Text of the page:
The lavenders (botanic name Lavandula) are a genus of 39 species of flowering plants in the mint family, Lamiaceae.
Description: The genus includes herbaceous annual or short lived herbaceous perennial plants (the species from India), and suffruticose perennials, subshrubs or small shrubs across most of the rest of its distribution.
Flowers may be blue, violet or lilac in the wild species, occasionally blackish purple or yellowish.
Culinary use: Flowers yield abundant nectar from which bees make a high-quality honey. Flowers can be candied and are sometimes used as cake decorations. Lavender flavors baked goods and desserts (it pairs especially well with chocolate), and is also used to make "lavender sugar". Lavender flowers are occasionally blended with black, green, or herbal tea, adding a fresh, relaxing scent and flavor.
Though it has many other traditional uses in southern France, lavender is not used in traditional southern French cooking. In the 1970s, a herb blend called herbes of Provence usually including lavender was invented by spice wholesalers, and lavender has more recently become popular in cookery.
Lavender lends a floral and slightly sweet flavor to most dishes, and is sometimes paired with sheep's-milk and goat's-milk cheeses. For most cooking applications the dried buds (also referred to as flowers) are used, though some chefs experiment with the leaves as well. Only the buds contain the essential oil of lavender, from which the scent and flavor of lavender are best derived.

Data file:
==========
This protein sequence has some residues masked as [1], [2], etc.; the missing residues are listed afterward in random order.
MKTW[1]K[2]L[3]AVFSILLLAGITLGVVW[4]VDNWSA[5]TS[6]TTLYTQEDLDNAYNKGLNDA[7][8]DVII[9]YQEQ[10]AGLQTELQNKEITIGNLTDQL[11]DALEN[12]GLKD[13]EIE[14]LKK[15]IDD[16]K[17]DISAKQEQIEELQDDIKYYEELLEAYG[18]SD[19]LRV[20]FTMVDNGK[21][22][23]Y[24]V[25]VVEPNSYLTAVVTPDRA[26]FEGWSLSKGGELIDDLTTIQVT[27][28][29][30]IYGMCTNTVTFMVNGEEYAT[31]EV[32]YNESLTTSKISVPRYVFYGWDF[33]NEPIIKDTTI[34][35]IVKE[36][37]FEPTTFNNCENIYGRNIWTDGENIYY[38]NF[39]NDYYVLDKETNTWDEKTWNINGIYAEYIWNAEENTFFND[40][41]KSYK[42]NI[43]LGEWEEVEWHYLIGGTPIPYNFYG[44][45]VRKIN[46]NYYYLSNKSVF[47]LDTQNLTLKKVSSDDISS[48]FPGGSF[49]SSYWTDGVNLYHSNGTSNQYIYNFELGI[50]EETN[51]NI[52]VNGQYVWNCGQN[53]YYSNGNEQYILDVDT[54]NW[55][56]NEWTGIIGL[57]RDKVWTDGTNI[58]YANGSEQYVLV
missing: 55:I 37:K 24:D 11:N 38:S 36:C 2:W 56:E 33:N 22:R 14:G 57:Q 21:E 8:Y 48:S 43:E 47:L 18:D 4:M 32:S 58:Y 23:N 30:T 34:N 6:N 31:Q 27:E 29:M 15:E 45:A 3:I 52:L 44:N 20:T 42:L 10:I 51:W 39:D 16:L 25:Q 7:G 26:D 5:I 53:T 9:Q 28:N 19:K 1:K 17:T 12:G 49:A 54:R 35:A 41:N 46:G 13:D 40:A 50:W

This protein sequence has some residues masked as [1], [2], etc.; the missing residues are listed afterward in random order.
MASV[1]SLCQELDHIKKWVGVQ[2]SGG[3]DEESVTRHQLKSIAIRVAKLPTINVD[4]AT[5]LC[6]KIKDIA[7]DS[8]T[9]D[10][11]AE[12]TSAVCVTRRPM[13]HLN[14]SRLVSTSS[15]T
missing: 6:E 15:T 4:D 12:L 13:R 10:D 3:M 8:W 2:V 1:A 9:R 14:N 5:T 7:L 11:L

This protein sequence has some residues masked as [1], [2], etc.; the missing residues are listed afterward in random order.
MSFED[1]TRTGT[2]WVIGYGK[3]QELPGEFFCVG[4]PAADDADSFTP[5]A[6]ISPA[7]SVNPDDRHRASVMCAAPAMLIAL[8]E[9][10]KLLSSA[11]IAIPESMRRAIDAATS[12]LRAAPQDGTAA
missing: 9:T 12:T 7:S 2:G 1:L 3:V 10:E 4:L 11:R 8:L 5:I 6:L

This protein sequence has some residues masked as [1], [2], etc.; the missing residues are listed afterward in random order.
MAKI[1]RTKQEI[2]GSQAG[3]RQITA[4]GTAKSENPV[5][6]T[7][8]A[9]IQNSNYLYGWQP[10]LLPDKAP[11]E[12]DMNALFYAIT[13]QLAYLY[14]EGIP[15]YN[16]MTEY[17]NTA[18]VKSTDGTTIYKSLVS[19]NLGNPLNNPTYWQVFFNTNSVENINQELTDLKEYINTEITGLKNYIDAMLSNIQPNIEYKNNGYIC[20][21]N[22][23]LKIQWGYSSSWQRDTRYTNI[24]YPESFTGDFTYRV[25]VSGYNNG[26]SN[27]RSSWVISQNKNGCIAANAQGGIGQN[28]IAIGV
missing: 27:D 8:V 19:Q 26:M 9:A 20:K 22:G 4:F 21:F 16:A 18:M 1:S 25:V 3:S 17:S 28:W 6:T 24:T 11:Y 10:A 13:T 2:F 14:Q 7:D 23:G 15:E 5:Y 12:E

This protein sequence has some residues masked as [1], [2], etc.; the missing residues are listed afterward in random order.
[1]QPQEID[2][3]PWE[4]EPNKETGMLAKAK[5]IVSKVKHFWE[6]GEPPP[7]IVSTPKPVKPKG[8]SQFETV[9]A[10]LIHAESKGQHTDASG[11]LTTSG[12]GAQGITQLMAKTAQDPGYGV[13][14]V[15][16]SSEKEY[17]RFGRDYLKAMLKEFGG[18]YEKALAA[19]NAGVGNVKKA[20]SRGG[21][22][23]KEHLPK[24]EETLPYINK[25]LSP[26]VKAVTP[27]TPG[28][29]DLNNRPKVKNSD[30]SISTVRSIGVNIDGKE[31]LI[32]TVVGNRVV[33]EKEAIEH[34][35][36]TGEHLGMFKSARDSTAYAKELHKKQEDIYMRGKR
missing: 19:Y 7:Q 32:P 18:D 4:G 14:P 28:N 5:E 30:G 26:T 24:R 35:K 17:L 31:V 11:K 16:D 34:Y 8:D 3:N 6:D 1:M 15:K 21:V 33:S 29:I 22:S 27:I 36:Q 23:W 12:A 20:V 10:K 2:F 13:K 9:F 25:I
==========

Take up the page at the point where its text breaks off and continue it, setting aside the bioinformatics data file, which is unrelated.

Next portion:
Cultivation: Lavenders flourish best in dry, well-drained, sandy or gravelly soils in full sun. All types need little or no fertilizer and good air circulation. In areas of high humidity, root rot due to fungus infection can be a problem. Organic mulches can trap moisture around the plants' bases, encouraging root rot. Gravelly materials such as crushed rocks give better results.
Horticulture Agent IV
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